Trump Shift, Backed by States, Fuels Fear of Too Few Medicaid Docs
Dr. Barbara Ricks is a pediatrician in Greenville, Mississippi, whose patients are nearly all on Medicaid. The Trump administration proposed eliminating an Obama-era rule that aims to ensure that patients can find a doctor who accepts Medicaid. Rogelio V. Solis/The Associated Press
The Trump administration wants to drop an Obama-era rule designed to ensure that there are enough doctors to care for Medicaid patients.
State health officials say the rule, which requires states to monitor whether Medicaid reimbursement rates are high enough to keep doctors in the program, forces them to spend a lot of time collecting and analyzing data with little benefit. Health care advocates, though, fear that dropping the regulation would enable states to set those payments at a level that would cause some of the 72 million Americans who rely on Medicaid to scramble for health care. Research shows that when reimbursement rates drop, fewer providers agree to accept low-income Medicaid patients.
Although the Medicaid Access Rule, adopted in 2016, pertains to Medicaid fee-for-service plans, the Trump administration also is seeking to relax requirements on how states determine whether Medicaid managed care organizations have enough providers.
If reimbursement rates are too low, there’s a risk that health care providers would see fewer Medicaid patients or even refuse to treat Medicaid enrollees altogether. That, in turn, could lead to longer wait times to see providers still participating in Medicaid or force patients to travel longer distances to reach providers remaining in the program.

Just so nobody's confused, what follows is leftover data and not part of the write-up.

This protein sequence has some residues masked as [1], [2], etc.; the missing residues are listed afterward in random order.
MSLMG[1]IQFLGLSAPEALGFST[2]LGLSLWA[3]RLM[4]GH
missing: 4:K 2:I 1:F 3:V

Medicaid, the government health plan for low-income U.S. residents, covers 1 in 5 citizens. It is jointly administered and financed by the federal government and the states.
The rule, the Centers for Medicare and Medicaid Services (CMS) said, “excessively constrains state freedom to administer the program in the manner that is best for the state and Medicaid beneficiaries in the state.”
According to Matt Salo, executive director of the National Association of Medicaid Directors, scrapping it would eliminate a bureaucratic headache for states that, in the end, hasn’t improved patients’ access to providers.
“Nobody is moving the goal of improved access,” Salo said.
Some health care advocates disagree, pointing out that the rule hasn’t been in place very long and that getting rid of it fits the Trump administration’s overall mission of giving states more freedom in operating Medicaid.
“The Trump administration’s approach to Medicaid has been state flexibility, giving states a lot more discretion to do what they want without a lot of attention to what beneficiaries need,” said Abbi Coursolle, a senior attorney with the National Health Law Program, a group based in Washington, D.C., that works to protect access to health care for low-income populations.
CMS last year called for a significant watering down of the Obama rule. Last month, the agency proposed to scrap it altogether. The comment period on elimination of the rule runs through next month, after which CMS will announce its decision.